Results tagged “Juno”

NASA Updates Juno's Jupiter Mission

NASA has approved an update to Juno's science operations until July 2021.

ata returned Tuesday, Oct. 31, indicate that NASA's Juno spacecraft successfully completed its eighth science flyby over Jupiter's mysterious cloud tops on Tuesday, Oct. 24.

Juno Observes Jupiter, Io and Europa

This color-enhanced image of Jupiter and two of its largest moons - Io and Europa - was captured by NASA's Juno spacecraft as it performed its eighth flyby of the gas giant planet.

NASA's Juno mission completed a close flyby of Jupiter and its Great Red Spot on July 10, during its sixth science orbit.

On July 10 Juno will fly directly over Jupiter's Great Red Spot, the gas giant's iconic, 10,000-mile-wide (16,000-kilometer-wide) storm.

First Science Results From Juno

The Juno spacecraft has been in orbit around Jupiter since July 2016, passing within 3,000 miles of the equatorial cloud tops.

Jupiter's Little Red Spot

This enhanced color view of Jupiter's cloud tops was processed by citizen scientist Bjorn Jonsson using data from the JunoCam instrument on NASA's Juno spacecraft.

Juno Set for Fifth Jupiter Flyby

NASA's Juno spacecraft will make its fifth flyby over Jupiter's mysterious cloud tops on Monday, March 27, at 1:52 a.m. PDT (4:52 a.m. EDT, 8:52 UTC).

This close-up view of Jupiter captures the turbulent region just west of the Great Red Spot in the South Equatorial Belt, with resolution better than any previous pictures from Earth or other spacecraft.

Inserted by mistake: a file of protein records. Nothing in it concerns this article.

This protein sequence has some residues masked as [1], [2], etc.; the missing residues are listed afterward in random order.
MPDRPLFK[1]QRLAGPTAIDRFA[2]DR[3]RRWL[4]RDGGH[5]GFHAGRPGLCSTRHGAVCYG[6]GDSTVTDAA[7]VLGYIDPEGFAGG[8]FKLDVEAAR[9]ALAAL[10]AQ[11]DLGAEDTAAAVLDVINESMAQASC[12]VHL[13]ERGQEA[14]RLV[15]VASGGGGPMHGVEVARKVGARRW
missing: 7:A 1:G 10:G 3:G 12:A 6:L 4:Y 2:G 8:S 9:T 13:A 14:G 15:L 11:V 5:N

NASA's Juno mission to Jupiter, which has been in orbit around the gas giant since July 4, 2016, will remain in its current 53-day orbit for the remainder of the mission.

Team members of NASA's Juno mission to Jupiter discussed the latest science results, an amateur imaging processing campaign, and the recent decision to postpone a scheduled burn of the spacecraft's main engine, during a media briefing on Oct. 19.

Mission managers for NASA's Juno mission to Jupiter have decided to postpone the upcoming burn of its main rocket motor originally scheduled for Oct. 19.

NASA's Juno mission successfully executed its first of 36 orbital flybys of Jupiter today. The time of closest approach with the gas-giant world was 6:44 a.m. PDT (9:44 a.m. EDT, 13:44 UTC) when Juno passed about 2,600 miles (4,200 kilometers) above Jupiter's swirling clouds.

This Saturday at 5:51 a.m. PDT, (8:51 a.m. EDT, 12:51 UTC) NASA's Juno spacecraft will get closer to the cloud tops of Jupiter than at any other time during its prime mission.

The JunoCam camera aboard NASA's Juno mission is operational and sending down data after the spacecraft's July 4 arrival at Jupiter.

After an almost five-year journey to Jupiter, NASA's Juno spacecraft successfully settled into orbit around our solar system's largest planet on July 4 - giving Juno team members yet another reason to celebrate on America's birthday.

On July 5, just hours after NASA's Juno spacecraft arrived at the planet Jupiter, NASA held a press briefing at the Jet Propulsion Laboratory in Pasadena, California to provide a status update on the spacecraft.

On July 4th, NASA Television aired live coverage of the solar-powered Juno spacecraft's arrival at Jupiter after an almost five-year journey.

This is the final view taken by the JunoCam instrument on NASA's Juno spacecraft before Juno's instruments were powered down in preparation for orbit insertion.

Secrets lie deep within Jupiter, shrouded in the solar system's strongest magnetic field and most lethal radiation belts. On July 4, 2016, NASA's Juno spacecraft will plunge into uncharted territory, entering orbit around the gas giant and passing closer than any spacecraft before. Juno will see Jupiter for what it really is, but first it must pass the trial of orbit insertion.

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